FBI agents, called "special agents," investigate national security threats, terrorism and federal crimes that take place inside of the United States. Working for the U.S. Department of Justice, they investigate more than 200 classifications of federal crime and handle cases that are too complex for state and local law enforcement.
Headquartered in Washington, D.C., the FBI employs more than 13,000 special agents who typically work with other federal agencies and local law enforcement departments to solve crimes. They concentrate on eight major areas: terrorism, cyber crime, counterintelligence, civil rights, organized crime, public corruption, white collar crime and violent crime.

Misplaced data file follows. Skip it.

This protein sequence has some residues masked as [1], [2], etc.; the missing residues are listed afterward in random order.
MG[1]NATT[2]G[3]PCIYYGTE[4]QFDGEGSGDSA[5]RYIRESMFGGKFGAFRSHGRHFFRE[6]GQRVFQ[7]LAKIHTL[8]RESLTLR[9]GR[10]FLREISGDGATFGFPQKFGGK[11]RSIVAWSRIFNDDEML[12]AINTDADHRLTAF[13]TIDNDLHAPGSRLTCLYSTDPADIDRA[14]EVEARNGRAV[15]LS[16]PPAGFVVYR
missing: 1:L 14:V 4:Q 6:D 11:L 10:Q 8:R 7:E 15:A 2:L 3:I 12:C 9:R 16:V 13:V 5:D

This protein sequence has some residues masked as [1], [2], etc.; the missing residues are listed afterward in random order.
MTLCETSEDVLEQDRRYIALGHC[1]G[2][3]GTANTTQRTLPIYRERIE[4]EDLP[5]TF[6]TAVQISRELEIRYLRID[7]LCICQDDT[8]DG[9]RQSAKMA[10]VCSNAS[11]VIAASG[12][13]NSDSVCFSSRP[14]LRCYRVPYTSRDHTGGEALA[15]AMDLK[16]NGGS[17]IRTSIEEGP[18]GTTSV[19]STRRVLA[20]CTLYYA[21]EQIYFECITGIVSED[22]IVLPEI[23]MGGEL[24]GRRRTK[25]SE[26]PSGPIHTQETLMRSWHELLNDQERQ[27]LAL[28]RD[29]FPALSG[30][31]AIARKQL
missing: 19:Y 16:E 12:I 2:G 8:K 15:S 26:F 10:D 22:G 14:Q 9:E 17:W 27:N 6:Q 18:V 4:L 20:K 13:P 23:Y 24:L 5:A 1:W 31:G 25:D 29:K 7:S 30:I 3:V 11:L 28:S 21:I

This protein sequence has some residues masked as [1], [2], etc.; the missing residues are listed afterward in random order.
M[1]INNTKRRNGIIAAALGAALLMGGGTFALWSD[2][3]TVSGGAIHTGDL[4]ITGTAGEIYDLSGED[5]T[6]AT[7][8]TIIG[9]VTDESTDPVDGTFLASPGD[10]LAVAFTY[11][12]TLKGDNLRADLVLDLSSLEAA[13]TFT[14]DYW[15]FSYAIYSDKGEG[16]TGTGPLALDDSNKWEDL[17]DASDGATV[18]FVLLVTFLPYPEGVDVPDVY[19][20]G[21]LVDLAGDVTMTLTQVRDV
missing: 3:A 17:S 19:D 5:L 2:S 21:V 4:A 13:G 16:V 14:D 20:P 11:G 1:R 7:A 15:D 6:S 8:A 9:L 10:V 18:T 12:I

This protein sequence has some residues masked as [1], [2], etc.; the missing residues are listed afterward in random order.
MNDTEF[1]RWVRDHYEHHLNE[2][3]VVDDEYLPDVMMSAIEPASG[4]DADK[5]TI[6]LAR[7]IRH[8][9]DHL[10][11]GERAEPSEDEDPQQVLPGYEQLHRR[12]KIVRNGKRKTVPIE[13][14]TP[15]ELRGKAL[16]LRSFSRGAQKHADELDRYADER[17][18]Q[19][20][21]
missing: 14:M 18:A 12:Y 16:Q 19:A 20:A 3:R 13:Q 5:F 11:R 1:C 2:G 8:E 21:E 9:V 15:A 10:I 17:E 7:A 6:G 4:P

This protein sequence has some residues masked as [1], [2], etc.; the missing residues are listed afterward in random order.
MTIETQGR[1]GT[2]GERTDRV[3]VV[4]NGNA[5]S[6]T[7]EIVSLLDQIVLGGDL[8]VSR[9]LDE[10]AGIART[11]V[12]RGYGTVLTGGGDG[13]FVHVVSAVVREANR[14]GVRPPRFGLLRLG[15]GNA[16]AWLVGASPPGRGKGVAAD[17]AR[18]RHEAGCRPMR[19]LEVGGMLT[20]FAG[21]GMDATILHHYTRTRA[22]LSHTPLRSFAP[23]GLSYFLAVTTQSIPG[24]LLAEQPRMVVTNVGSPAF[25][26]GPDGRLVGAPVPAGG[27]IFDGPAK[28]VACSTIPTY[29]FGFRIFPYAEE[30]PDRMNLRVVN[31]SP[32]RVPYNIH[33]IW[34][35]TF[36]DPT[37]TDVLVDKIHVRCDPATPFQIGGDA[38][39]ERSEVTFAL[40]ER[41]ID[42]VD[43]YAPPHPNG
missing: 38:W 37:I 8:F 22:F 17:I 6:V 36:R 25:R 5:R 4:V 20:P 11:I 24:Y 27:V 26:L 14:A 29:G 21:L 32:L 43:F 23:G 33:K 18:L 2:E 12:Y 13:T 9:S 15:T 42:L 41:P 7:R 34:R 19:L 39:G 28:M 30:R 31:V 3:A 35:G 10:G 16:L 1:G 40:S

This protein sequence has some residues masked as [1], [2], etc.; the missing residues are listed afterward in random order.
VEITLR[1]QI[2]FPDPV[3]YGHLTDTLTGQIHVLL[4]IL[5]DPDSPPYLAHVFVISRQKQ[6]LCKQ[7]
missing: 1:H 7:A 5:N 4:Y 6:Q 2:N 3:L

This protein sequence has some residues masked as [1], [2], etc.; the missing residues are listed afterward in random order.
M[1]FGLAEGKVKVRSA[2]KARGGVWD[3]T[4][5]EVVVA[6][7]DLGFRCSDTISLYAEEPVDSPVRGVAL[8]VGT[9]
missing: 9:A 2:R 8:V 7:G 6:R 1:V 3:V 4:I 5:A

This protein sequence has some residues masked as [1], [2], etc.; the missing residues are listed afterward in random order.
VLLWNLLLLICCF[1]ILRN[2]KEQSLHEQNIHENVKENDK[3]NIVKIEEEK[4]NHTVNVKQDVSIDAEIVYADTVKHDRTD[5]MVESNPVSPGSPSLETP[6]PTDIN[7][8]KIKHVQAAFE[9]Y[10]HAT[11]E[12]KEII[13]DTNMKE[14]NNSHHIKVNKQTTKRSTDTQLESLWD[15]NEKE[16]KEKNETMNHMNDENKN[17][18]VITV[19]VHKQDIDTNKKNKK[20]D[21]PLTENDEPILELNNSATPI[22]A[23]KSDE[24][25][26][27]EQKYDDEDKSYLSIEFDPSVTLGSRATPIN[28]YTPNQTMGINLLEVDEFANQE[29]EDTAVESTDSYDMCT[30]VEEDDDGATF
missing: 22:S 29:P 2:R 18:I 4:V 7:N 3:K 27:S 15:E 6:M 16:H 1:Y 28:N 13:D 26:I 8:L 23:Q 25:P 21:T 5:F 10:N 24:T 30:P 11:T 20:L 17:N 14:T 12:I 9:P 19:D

Some of the crimes they handle include hate crimes, government fraud, bank robberies, kidnapping across state lines, human trafficking and violent crimes against children. They use state-of-the-art information technology, intelligence systems and scientific and forensic techniques to help stop crime. FBI agents train at the FBI Academy in Quantico, Va.
Originally called the Bureau of Investigation, the FBI was created in 1908 during the Theodore Roosevelt Administration. It was renamed the Federal Bureau of Investigation in 1935. As of 2014, the FBI has 56 field offices in major U.S. cities, 380 smaller facilities across the country and 60 international offices around the world.